Philip­pines to drill with China, ASEAN

Co­op­er­a­tion can aid peace­ful res­o­lu­tion of sea dis­putes: ob­servers

Global Times US Edition - - TOPNEWS - By Leng Shumei

The Philip­pines will at­tend joint mil­i­tary drills held by China and the As­so­ci­a­tion of South­east Asian Na­tions (ASEAN) for the first time later this month in a move that Chi­nese ob­servers said could lead to a more peace­ful and pos­tive res­o­lu­tion of dis­putes over the South China Sea.

The Oc­to­ber 22-29 drills will be held in the city of Zhan­jiang, in South China’s Guang­dong Prov­ince, Philip­pine news­pa­per Chi­nese Com­mer­cial News re­ported Tues­day, cit­ing Arse­nio An­do­long, spokesper­son of the Depart­ment of the Philip­pine Na­tional De­fense as say­ing.

Through the drills, Philip­pine mil­i­tary will learn more about the Chi­nese mil­i­tary in­clud­ing meth­ods of deal­ing and im­prov­ing un­ex­pected con­flicts, An­do­long was quoted as say­ing by the Manila-based news­pa­per.

An­do­long pointed out that Zhan­jiang was out­side the dis­puted ar­eas of the South China Sea and the drills would fo­cus on hu­man­i­tar­ian relief, the re­port said.

Flag Of­fi­cer in Com­mand Vice Ad­mi­ral Robert Empe­drad pos­si­bly will be the high­es­trank­ing naval of­fi­cer to be present at the drills,An­do­long was quoted as say­ing.

The drills in the South China fol­low two months af­ter “desk- top drills” – sim­u­lated drills with­out ground troops – were held in Sin­ga­pore by China and ASEAN coun­tries in Au­gust.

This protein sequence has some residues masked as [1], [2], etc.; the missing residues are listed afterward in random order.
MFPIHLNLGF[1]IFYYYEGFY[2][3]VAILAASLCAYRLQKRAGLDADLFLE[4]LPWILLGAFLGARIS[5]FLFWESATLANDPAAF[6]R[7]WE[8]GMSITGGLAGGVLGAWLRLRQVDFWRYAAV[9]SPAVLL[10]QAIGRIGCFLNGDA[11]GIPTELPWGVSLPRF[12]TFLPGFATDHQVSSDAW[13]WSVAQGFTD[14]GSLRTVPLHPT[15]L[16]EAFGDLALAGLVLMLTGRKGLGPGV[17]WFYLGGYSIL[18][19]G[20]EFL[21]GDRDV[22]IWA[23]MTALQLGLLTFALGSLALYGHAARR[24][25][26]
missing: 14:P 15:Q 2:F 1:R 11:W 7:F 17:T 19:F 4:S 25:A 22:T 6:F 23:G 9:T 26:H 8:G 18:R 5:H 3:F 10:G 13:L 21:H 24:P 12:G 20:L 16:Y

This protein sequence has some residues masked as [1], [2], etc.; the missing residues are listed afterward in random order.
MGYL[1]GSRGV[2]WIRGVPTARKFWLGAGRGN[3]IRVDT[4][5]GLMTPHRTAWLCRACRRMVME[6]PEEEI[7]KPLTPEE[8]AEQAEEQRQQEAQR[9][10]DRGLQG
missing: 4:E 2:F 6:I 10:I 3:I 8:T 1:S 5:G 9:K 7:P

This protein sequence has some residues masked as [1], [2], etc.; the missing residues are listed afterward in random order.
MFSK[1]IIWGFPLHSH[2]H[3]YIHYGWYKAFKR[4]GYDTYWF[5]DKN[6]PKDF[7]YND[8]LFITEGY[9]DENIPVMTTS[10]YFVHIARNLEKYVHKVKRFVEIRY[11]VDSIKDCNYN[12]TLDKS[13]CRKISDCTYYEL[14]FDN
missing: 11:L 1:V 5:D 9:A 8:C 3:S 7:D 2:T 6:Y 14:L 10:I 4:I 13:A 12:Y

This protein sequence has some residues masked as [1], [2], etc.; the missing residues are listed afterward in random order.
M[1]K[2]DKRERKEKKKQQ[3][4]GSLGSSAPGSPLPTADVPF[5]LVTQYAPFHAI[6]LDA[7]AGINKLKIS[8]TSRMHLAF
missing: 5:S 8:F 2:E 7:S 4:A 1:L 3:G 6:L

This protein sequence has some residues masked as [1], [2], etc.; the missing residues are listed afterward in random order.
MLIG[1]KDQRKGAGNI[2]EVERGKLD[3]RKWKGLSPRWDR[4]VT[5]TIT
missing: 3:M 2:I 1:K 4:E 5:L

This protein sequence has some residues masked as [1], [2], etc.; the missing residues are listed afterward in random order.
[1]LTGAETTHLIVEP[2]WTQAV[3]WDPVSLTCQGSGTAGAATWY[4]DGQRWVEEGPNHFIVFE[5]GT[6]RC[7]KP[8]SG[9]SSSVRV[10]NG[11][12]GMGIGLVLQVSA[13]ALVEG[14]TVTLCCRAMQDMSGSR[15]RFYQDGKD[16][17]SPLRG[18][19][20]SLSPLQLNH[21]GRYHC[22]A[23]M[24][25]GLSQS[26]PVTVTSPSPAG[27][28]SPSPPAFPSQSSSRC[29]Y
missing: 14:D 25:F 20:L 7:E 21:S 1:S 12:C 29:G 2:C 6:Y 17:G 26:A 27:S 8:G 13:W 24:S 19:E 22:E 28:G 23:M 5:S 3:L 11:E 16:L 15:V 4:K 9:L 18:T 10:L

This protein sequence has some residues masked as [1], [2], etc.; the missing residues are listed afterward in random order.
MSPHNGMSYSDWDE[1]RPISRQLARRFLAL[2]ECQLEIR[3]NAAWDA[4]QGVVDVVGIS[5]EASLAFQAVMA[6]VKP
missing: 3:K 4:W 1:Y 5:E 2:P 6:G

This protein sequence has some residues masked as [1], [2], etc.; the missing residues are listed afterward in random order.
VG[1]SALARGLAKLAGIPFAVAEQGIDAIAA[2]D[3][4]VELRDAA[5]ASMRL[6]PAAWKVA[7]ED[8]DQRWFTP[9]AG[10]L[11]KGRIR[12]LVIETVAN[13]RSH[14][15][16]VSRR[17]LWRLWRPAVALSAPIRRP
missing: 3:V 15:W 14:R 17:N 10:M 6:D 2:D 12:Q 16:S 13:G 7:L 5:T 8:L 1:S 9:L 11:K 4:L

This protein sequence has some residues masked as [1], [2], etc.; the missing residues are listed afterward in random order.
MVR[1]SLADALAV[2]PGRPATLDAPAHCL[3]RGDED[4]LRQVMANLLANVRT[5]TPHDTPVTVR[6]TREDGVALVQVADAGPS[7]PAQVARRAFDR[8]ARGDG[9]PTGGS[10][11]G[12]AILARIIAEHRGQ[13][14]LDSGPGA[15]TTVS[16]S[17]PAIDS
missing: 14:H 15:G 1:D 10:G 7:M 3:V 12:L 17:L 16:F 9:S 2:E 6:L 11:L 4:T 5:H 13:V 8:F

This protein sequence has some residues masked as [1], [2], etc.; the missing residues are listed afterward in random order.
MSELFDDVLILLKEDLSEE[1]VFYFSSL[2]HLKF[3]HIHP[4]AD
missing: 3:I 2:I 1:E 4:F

“The drills are a big step to ex­pand our co­op­er­a­tion in the se­cu­rity do­main, which is a sig­nal that re­lated coun­tries – es­pe­cially China, the Philip­pines and Viet­nam – would rather sus­pend dis­putes and to­gether eye mu­tual de­vel­op­ment,” Chen Xiang­miao, a re­search fel­low at the Hainan-based Na­tional In­sti­tute for the South China Sea told the Global Times on Tues­day.

“Our mil­i­tary co­op­er­a­tion with the ASEAN mem­bers has been weak com­pared to that in eco­nomic do­main,” Chen said.

“An easy start from less sen­si­tive ar­eas may lead us to ne­go­ti­a­tion and co­op­er­a­tion in dis­puted ar­eas in the fu­ture,” he said.

Shen Shishun, an Asia-Pa­cific ex­pert at the China In­sti­tute of In­ter­na­tional Stud­ies, told the Global Times that mil­i­tary co­op­er­a­tion can deepen bi­lat­eral trust and un­der­stand­ing.

Threats to the re­gion re­main with the US seek­ing to con­tain the de­vel­op­ment of China in the Indo-Pa­cific re­gion, Jia Yu, deputy di­rec­tor of the China In­sti­tute for Ma­rine Af­fairs, told the Global Times.

“Peo­ple in coun­tries sur­round­ing the South China Sea call for peace, sta­bil­ity and de­vel­op­ment,” he said.

At ses­sions of a June meet- ing in Cen­tral China’s Hu­nan Prov­ince, Chi­nese Vice For­eign Min­is­ter Kong Xuanyou and se­nior diplo­mats from ASEAN coun­tries agreed their coun­tries would con­tinue to dis­cuss is­sues in­clud­ing im­ple­men­ta­tion of the Dec­la­ra­tion on the Con­duct of Par­ties in the South China Sea, prag­matic mar­itime co­op­er­a­tion and ne­go­ti­a­tions on the code of con­duct.

All par­ties will con­tinue their ef­forts to set­tle the dis­putes over the South China Sea through ne­go­ti­a­tion, keep­ing dis­agree­ments un­der the con­trol of the rule-based frame­work, main­tain­ing peace of the South China Sea, ac­cord­ing to a doc­u­ment is­sued by China’s For­eign Min­istry.

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